Sonny Rollins

Umm.. well… I am never completely sure of what I like and why, but at the moment I believe I can state that I like music. Especially live music. I’ve just returned from a night in Newark with Sonny Rollins. One toot of this guy’s horn and all my problems and life’s angst-ridden fears blow away. He’s seventy? Eighty? He’s an icon, a giant. To me, and many others, he is jazz. After four decades of blowing his horn even without his instrument you can tell he is a saxophone player. His body is forever contorted into his sax playing stance. His left shoulder hunched upwards towards the left side of his head, which is cocked slightly down to meet it. His right hip askew and his legs nearly bow-legged, as if his entire being was forever in the act of air-saxophoning. He is jazz.

They say Wayne Gretzky was born to pay hockey. That every fiber of his being was built, crafted, to hold a stick. That the mere glance of his eyes propelled and carried the puck forward anywhere his gaze directed. And Michael Jordan, he is basketball. The guy really could fly. Every ounce of his lanky frame, every pore of his soul exuded basketball. I imagine in his sleep, even today long after his retirement the swift and silent sound of his nocturnal flatulence echoes simultaneously with a basketball somewhere in the world swooshing through a net. He was so in tune. Musically, a similar being was Jimi Hendrix. Just to say his name conjures up the image of a guitar at the ready. Jimi was so in tune to the guitar it seemed more that the guitar was invented for him. That the guitar languished around for centuries in the hands of strangers until Jimi was born to give its life meaning, a purpose. With a guitar slung around his neck, Jimi was one being. A memory, a thought, a feeling, a simple shrug of his shoulder started a chain reaction of impulses so musically in harmony on every level of existence that rippled down his shoulder then arms and through this fingers and to the guitar to fire off a riff that was in no way outside of the guitarist. The thoughts and expressions in his head and heart where the same ones being strummed and fingered through the pickups of this guitar. They were one in the same.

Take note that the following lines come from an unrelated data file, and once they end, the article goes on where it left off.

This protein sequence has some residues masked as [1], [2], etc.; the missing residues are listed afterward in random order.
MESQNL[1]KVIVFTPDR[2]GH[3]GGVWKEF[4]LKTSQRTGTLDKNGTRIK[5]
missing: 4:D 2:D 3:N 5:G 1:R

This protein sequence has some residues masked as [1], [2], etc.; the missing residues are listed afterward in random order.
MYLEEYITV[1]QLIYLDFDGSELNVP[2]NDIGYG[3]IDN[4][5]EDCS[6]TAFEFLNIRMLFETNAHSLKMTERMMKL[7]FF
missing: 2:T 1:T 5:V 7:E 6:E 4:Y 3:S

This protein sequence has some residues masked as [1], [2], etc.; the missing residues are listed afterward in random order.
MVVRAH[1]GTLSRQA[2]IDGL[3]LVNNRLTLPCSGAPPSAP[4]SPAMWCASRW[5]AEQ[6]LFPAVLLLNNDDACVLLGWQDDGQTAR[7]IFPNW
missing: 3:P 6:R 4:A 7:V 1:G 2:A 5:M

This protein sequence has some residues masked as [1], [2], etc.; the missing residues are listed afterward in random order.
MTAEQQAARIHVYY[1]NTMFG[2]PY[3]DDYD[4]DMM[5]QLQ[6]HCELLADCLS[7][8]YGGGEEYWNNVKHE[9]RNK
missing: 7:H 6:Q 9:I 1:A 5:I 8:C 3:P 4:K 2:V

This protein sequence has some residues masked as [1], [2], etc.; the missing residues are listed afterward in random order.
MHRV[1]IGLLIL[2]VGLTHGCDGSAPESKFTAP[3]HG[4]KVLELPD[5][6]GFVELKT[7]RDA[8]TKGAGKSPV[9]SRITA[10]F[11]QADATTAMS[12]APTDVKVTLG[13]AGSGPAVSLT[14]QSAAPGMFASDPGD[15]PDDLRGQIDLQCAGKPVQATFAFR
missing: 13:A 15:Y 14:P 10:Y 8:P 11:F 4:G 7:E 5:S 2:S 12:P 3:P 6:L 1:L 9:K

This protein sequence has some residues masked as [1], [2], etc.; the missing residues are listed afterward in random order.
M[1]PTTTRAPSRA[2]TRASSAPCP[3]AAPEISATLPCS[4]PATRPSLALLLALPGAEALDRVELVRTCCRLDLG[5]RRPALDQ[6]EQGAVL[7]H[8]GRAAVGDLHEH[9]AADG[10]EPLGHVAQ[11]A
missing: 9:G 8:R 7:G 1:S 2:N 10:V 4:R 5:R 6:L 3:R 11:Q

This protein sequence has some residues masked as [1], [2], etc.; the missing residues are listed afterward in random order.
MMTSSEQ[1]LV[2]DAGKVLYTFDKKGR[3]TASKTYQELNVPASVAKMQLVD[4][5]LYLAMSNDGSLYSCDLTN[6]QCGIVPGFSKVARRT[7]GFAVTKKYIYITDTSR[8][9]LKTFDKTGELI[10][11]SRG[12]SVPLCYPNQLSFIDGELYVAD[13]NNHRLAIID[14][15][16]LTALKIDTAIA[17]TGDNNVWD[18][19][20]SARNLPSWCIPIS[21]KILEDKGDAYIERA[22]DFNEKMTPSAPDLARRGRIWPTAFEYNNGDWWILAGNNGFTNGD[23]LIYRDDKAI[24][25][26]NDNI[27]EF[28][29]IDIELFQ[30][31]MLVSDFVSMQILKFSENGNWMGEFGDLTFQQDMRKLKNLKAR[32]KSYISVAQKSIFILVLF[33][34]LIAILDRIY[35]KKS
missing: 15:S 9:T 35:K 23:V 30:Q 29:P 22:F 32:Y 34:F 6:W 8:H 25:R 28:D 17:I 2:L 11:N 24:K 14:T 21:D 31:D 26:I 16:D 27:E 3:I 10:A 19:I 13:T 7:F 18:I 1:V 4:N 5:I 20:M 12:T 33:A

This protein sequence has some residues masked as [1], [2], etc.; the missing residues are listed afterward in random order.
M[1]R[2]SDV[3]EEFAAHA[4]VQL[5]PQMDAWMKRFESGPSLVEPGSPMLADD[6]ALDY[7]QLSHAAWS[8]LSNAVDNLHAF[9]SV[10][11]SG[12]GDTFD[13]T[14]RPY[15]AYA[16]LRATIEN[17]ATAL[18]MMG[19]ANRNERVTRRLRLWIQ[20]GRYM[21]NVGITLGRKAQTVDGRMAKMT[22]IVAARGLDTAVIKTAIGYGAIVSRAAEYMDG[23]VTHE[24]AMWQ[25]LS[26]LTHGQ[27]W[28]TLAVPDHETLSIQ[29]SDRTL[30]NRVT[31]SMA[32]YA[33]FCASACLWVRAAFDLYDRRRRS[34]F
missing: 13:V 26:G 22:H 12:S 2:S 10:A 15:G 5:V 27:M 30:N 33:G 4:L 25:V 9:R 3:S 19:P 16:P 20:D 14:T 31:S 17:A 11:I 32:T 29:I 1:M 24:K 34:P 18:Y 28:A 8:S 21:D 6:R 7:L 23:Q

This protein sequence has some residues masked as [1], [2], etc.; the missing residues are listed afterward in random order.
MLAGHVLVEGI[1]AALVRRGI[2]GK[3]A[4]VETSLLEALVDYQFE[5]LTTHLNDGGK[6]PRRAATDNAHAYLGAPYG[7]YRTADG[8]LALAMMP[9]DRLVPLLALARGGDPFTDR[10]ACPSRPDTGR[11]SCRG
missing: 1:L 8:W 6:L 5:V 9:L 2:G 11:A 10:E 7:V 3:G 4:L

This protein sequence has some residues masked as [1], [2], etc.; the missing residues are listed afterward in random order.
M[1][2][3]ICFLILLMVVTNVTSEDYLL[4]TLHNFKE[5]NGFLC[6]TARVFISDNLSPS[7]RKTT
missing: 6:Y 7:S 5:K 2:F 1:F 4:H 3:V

And then there is Sonny Rollins. Just saying his name… Sonny Rollins… makes one pause. Sonny dare I say it, is more in tune to his musical muse than Jimi ever was. The sounds and melodies and guttural lows and piercing highs that emanate out of the saxophone around Sonny’s neck originate deep in Sonny’s soul. They first sound deep within him, then ripple through his body and lungs and lips and finally through the brass to our ears. Him and his saxophone, Sonny and Jazz are singular. There is not one without the other. It takes a lot to move me. It takes much to get inside and make me feel passion, joy, exuberance. The soul of Sonny passing through his saxophone is one of those things that move me. Moves me to the core. I arrived at the theater tonight deep in the quagmire of my own muck, very lost in the swirling confusion that is my existence. I left the theater cleansed, refreshed. Sonny’s music grabs me, rips me out of myself, shakes the dust and cob webs and load off my back and sets me back down as good as new.

After the second encore, the house lights went up and a quarter of the audience had made their way out and I sat in my chair not wanting the night to end. And then it happened. Magic. Sonny quietly walked back out on stage and walked to its edge and began speaking to us. His band members could be seen just off in the wings, stepping just a bit around the curtains, still holding their instruments, to watch Sonny play. He let loose decades of music and a lifetime of soul searching and performed what I feel was his final solo, in what will be one of his final shows on one of his final tours. Sonny, on stage alone, playing his sax, speaking to us all.

I wish there were more like him in the world. More men able to dedicated their lives, and find their calling, and pursue with such singularity and dedication their awe inspiring purpose in life. Sonny and few before him and perhaps even fewer in the future, is a rare human being who for whatever reason, found his calling, found his meaning and shared it selflessly to the world.

I wish I had the single, overwhelming drive, that singular desire, that focused quest for the one true thing that would make me whole, give my life meaning. I wish… I wish…

…dammit, where did I put my whisky?


This entry was posted in Musical Musings and tagged , , . Bookmark the permalink.

Leave a Reply